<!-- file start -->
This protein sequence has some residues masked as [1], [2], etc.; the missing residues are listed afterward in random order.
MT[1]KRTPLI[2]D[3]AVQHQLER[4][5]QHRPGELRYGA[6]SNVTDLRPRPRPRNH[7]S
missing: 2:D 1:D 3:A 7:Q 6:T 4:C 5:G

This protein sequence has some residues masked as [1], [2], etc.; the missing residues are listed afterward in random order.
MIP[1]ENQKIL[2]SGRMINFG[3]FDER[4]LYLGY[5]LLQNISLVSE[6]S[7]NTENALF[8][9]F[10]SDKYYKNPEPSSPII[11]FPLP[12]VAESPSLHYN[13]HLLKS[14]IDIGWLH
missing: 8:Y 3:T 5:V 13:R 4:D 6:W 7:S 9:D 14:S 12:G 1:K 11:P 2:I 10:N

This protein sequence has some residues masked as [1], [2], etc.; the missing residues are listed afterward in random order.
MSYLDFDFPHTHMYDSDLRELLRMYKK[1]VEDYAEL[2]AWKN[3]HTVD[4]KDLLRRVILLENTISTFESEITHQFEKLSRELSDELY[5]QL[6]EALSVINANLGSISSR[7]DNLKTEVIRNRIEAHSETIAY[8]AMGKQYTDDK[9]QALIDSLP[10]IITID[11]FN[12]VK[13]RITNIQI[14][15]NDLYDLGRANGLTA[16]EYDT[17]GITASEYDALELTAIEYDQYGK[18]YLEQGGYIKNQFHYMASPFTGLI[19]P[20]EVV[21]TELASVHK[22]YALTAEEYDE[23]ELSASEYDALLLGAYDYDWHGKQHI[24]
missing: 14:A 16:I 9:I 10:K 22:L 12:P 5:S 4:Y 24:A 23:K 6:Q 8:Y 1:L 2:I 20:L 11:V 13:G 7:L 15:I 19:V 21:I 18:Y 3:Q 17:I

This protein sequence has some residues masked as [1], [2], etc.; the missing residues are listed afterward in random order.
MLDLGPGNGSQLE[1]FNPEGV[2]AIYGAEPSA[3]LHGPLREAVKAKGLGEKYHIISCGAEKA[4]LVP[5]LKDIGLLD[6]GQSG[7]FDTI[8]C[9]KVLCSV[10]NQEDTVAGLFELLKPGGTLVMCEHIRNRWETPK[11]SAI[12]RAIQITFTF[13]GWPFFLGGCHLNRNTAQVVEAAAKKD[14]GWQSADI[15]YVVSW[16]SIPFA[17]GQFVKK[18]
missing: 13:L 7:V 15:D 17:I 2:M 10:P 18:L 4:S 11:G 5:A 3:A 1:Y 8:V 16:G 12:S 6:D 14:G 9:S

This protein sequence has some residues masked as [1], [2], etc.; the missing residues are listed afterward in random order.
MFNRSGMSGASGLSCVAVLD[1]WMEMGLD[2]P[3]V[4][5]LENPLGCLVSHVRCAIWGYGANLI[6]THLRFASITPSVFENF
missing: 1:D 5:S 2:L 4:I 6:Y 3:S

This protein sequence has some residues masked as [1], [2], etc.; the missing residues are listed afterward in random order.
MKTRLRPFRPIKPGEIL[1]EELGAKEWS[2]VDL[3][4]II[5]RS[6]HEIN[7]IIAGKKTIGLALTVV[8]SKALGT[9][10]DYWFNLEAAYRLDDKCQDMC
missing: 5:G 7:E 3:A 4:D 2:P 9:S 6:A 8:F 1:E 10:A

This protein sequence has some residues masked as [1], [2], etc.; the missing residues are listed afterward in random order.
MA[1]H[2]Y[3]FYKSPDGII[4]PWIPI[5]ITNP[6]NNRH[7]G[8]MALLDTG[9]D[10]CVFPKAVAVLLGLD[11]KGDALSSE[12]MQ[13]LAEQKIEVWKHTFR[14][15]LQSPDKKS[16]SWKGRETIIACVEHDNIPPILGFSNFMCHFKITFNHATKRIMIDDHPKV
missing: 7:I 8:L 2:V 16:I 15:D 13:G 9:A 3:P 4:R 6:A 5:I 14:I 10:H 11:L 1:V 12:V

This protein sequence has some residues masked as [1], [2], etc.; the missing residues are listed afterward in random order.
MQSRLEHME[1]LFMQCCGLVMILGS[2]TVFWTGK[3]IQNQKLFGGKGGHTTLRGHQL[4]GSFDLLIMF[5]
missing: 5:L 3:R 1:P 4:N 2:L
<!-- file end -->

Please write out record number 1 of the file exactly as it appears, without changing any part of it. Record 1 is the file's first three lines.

This protein sequence has some residues masked as [1], [2], etc.; the missing residues are listed afterward in random order.
MT[1]KRTPLI[2]D[3]AVQHQLER[4][5]QHRPGELRYGA[6]SNVTDLRPRPRPRNH[7]S
missing: 2:D 1:D 3:A 7:Q 6:T 4:C 5:G